I logged in where a tower HAD been, but which is now where an ogre camp is, apparently. One filled with dozens upon dozens of ogres, just standing around rubbing shoulders against each other, waiting for someone to materialize. Which I did, and died waiting for the graphics to finish loading. And also where I res'd--repeatedly (because I'm body-surfing ogres). The hell, guys...
Caldeathe Baequiannia wrote:
Really and truly, we'll be there this time. In light of today's developments, a mumble session would be good. Start of server downtime tomorrow?
One of our (Alderwag) players grabbed a neutral-territory tower from Stoneroot Glade a couple days ago and attempted to do so again yesterday (unsuccessfully, due to a good thumping from Haagen). If capturing a non-core tower from a fellow Highlander violates the Free Highlander agreement, we will not partake in any such action going forward. Reading through Guardheim's recent thread, though, Caldeathe and Quietus seem at odds on this point. Would anyone else care to weigh in on the status of the agreement and this clause in particular?
In most ways, the River Kingdoms conform to "traditional" RPG/MMO European medieval-esque high fantasy aesthetics and social structures. In this regard PFO is quite faithful to TT Pathfinder, because between religious hierarchies, feudal administrations, trade guilds and military orders, medieval Europe was nothing if not "high school-cliquish".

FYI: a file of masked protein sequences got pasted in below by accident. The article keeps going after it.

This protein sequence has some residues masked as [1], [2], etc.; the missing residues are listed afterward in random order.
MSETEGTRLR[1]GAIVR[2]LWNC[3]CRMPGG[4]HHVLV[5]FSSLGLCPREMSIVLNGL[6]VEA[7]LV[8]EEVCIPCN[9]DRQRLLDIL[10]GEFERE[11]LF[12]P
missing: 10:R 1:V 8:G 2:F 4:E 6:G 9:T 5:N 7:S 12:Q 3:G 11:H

Pharasmadammit, Guurzak wins another thread.
Cald Heurad wrote:
Our posts crossed in the aether. Retaking our core ring is not an act of ill-will towards Guardheim, but rather an announcement that Alderwag does actually exist, and is not an abandoned settlement. Alderwag is eager to work closely with Guardheim (as it is with all our neighbors). Adjacent crafting settlements is admittedly an odd situation, but maybe in that oddness there are unique and profitable opportunities, too.
If you're referring to The Gauntlet and the Alderwag Harvest Association, both are "official" in the sense that Alderwag recognizes them and both companies include players who were part of Alderwag's founding group, but "unofficial" in the sense that for some reason neither company displays as being affiliated with Alderwag. Some technical error, as far as I understand it.
Alderwag's Head of Settlement (Luther Phoebus) is addressing the issue with GW. I'll supply more info as I hear about it.
Neadenil: To which I would argue, with such a limited population, allowing a handful of players to use "one weird trick" to become ultrarich (or ultrapowerful) twenty days into the first month of EE is also a potential game destroyer.
My way, at least we all get to play on a level field while we wait for the comet to squash us.
EDIT: Kyutaru and Quietus, those are both excellent points that I did not consider.